The recent news coverage of the tragic case of Ashya King has of course provoked heated discussion in the law school. The following contributions consider the issue from the perspectives of Medical Law, Clinical Practice and Criminal Law.
Principal lecturer and medical law tutor, Viv Ivins, who has been particularly focused on the evolving tale writes:
Listening to this story took me back 15 years; my toddler daughter was growing abnormally fast. At just shy of 3 years old, she was the height of a 9 year old, with behaviour patterns more akin to an adolescent. But she wasn’t sick. It was a real struggle to get the medical professionals to take our concerns seriously. We felt let down, not listened to, and disregarded as over-fussy parents. I’m sure no-one actually said “trust me, I’m a doctor, I know best…” but the implication was thrown at us continually. I still have little trust.
We were lucky in that I had worked in the NHS as a radiographer for 10 years before studying law. I had enough medical knowledge to self-diagnose. I knew her symptoms could be caused by a tumour in her brain. By then I was working as a solicitor and now had enough legal knowledge to present a cohesive and forceful case. Even so, it was determined persistence and, yes, some brusque rudeness that got us a referral. Parents lacking this knowledge may well have accepted the dismissal and walked away. Perhaps they would have been grieving parents by the time they realised they should have made more of a fuss.
She was diagnosed with a brain tumour. For several weeks the horror of what lay ahead occupied every thought. Sleep was scarce. The human need of a parent to do anything and everything to protect their child was brought into harsh reality. Undoubtedly I would have sold everything I owned, and travelled around the globe if it would have secured my child’s future. Yes, I understand the frustration and desperation that motivated the King’s actions. Fortunately, we were handed a get-out-of-jail-free card. After tests and treatments, that tumour was benign. I had the shortest experience of the emotions Ashya King’s parents must be experiencing and I know that as a parent, desperation makes you consider desperate things.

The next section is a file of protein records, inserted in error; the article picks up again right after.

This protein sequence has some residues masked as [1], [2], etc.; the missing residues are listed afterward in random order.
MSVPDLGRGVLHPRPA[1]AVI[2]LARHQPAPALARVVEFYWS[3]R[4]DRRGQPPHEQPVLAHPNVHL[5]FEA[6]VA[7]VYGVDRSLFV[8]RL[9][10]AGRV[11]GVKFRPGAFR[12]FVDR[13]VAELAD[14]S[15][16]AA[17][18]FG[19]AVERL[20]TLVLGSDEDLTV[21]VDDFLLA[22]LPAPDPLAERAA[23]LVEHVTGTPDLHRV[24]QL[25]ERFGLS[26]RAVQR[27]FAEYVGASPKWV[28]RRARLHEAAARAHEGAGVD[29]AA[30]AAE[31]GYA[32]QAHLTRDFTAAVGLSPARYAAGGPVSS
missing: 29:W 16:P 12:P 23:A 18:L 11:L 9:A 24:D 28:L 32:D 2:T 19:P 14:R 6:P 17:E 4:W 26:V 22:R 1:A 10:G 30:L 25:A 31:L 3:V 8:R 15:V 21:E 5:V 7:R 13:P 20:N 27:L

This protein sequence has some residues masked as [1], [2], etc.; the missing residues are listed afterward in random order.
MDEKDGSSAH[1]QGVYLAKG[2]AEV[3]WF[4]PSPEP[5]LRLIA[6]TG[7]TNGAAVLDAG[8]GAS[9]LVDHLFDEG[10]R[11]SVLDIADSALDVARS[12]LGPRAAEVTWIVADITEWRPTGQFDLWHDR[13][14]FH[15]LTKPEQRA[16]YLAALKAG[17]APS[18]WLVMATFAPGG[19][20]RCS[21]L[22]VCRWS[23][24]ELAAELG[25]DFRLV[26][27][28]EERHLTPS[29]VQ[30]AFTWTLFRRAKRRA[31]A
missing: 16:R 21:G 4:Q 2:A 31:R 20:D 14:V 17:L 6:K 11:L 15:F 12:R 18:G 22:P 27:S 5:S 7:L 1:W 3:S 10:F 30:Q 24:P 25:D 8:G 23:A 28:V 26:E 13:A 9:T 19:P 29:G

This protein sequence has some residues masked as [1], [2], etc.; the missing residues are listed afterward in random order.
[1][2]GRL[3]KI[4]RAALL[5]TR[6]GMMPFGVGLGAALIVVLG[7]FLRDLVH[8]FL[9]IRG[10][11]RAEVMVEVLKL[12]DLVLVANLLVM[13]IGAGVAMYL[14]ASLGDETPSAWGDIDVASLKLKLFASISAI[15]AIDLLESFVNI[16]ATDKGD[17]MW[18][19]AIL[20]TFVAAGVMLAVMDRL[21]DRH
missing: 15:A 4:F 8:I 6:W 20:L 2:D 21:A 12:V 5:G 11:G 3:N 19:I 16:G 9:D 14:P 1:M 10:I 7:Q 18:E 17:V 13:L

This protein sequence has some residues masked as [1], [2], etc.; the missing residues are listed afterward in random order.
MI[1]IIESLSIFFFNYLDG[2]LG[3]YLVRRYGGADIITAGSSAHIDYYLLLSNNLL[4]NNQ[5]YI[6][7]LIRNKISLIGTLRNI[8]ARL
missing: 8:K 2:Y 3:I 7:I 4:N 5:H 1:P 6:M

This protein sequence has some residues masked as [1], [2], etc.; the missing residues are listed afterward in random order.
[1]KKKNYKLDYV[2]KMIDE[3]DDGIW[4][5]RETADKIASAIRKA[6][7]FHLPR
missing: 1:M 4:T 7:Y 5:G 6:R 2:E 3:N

Now a university medical law lecturer I can take the time to reflect on the wider considerations of the complex legal issues a case of this nature involves. My first impression is that this is a Medical law case – isn’t it? Or is it really family, or child protection? What about International law, crime, human rights, even immigration?
Ashya’s parents found themselves arrested, in court and locked in a foreign prison for the simple act of walking out of hospital with their son and travelling to their property in Spain. The questions being asked are:-
- Is it permissible to take your child from a hospital?
The law here is relatively straightforward. Of course a parent can remove their sick child from medical care – providing the child is not the subject of a protection order and there is no other court order preventing them from doing so. It may be desirable to seek care elsewhere, look for a second opinion, or reject painful and intrusive medical action.
- Why then should a hospital react in the way Southampton General did?